Monday, May 25, 2009

uploaded pics and goodbye!!!

Dear readers:

I would like to thank you guys for reading my blog, posting comments and in general your interest in what I was doing. I arrived in Germany about 6 weeks ago and now I am almost totally back to my old life. Of course, from time to time I am dreaming a little bit of my journey but life is't that bad here either and my friends here help me a lot having a good time.
As life isn't that exciting anymore how it was while traveling - I would like to say goodbye to you and to this blog. I will leave it online for a while - only for the reason that some other people from my college that are thinking about studying and traveling in South or Central America have access to it.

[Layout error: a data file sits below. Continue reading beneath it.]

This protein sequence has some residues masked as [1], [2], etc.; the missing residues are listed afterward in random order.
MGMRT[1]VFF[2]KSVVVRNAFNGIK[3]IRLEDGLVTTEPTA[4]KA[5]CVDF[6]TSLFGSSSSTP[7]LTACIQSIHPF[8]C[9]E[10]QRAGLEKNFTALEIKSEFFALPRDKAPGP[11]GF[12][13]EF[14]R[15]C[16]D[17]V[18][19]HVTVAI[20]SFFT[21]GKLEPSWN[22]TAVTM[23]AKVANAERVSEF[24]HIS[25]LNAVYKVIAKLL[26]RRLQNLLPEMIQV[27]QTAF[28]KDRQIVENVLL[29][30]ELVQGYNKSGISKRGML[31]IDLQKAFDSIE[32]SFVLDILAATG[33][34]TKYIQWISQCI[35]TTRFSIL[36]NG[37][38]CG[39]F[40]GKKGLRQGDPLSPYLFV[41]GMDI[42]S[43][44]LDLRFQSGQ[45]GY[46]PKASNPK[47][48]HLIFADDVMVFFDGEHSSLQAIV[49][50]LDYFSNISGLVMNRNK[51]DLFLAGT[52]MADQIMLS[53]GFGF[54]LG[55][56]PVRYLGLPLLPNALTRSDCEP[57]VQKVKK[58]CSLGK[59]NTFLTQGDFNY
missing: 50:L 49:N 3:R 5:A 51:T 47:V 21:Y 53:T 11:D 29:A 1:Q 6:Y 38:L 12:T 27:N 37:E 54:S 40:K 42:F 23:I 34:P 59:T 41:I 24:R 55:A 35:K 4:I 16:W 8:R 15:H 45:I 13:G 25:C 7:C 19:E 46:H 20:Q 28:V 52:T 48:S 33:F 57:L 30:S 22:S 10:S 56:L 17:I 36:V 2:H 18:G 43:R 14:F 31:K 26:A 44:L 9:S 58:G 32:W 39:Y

It will definately not be the last time I will spend time in a different country, I've already got some new plans, but I will tell you soon enough :-) This will happen in another, new blog, but it's too early to even talk about it. Don't worry, I will let you know.

One last thing:

I finally made it to upload the amount of pics of my trip! Before you start: I put them in the order of the countries I visited. So if you are only interested in one specific county, you can click on that appropriate folder. The overview of all folders you can find here.
For those of you with little time, less pacience and more need for a little summery of the best pics of every country, click here.

Thank you guys and


your ladysahne

Tuesday, April 21, 2009

Friday, March 20, 2009

About survivng a 10 meters fall, being on Mexican TV and Pizza for peanuts for breakfast, lunch and dinner

Hey guys!

I'm back! Sorry, took me a while, was busy. And sick. You know, traveling. Time to let you know where I've been! Alrighty, let's begin with